Social media is a great way to spread the word about public health issues. Think about unique campaigns that you can run to raise awareness of an issue, such as last year’s ALS Ice Bucket Challenge. You want to limit self-promotional posts and instead focus on ways that you can help your audience, since this is not about selling a produc or a service.
Remember, there’s a lot of misinformation on the Internet about health and fitness—think about ways in which your organization can combat this and use social media to positively impact patients and the public.
Apparently, Americans spend more time online than we do sleeping each day. It’s kind of a no brainer, then, that advertising online is a good way to reach your audience. Plus, as I mentioned above, not too many healthcare organizations are buying up ads, so the cost to play may be lower than it is in other industries.
Use social media advertising to raise brand awareness for your organization, or to drive leads towards premium content downloads so that you can nurture them into becoming patients or customers. Your social media ads need to be relevant, well-written and accompanied by an image that will grab your audience’s attention.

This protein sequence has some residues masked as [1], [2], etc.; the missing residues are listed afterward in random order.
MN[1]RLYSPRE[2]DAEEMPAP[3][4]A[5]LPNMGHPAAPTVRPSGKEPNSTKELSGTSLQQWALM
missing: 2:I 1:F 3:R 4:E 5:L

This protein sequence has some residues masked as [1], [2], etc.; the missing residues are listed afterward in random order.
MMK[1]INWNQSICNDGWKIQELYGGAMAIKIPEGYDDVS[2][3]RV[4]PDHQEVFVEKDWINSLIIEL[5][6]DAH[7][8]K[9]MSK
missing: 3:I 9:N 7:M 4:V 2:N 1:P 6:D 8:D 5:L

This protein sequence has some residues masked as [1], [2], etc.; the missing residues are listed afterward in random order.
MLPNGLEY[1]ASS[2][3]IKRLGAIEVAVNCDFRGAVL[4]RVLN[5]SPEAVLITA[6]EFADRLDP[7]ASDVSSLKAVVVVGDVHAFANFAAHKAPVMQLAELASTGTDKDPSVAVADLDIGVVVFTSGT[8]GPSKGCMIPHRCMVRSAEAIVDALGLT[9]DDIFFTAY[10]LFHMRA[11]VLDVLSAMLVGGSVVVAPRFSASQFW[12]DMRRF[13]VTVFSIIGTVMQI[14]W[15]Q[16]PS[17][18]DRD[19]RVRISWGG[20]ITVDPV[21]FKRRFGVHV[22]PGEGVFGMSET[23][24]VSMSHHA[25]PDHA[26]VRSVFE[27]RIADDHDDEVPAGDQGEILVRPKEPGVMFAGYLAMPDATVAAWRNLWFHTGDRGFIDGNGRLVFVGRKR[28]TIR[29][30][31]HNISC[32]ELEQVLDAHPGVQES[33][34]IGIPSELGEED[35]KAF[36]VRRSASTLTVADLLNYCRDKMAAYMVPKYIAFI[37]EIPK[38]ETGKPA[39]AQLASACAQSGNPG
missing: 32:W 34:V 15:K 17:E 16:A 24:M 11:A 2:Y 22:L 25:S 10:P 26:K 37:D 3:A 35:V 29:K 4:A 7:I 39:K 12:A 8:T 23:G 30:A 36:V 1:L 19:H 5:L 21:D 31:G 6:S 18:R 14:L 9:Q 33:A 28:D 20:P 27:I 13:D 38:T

4) Give Your Audience Content They Can’t Get Elsewhere
The sky is the limit here – video tutorials for how to use at-home healthcare monitoring devices, product demos for equipment that you’re selling to hospitals and infographics with tips and fitness exercises for wheelchair-bound patients.
No matter which industry segment your healthcare organization is in, whether it’s patient-facing or B2B, whether you’re a company selling state-of-the-art stethoscopes or a hospital performing cutting-edge surgeries, you have something unique to offer your audience. When it comes down to it, this is what will get you shares, likes, retweets and favorites.
Social media isn’t so scary once you get started. If it helps, monitor other healthcare companies on social for a month or two first. See what they post. Make notes of what resonates with you and what feels a bit off.
From there, you can build your own voice and start engaging with your audience on social media. Trust me, like those businesses who run ads during recessions, your healthcare organization will be reaping the rewards for years to come.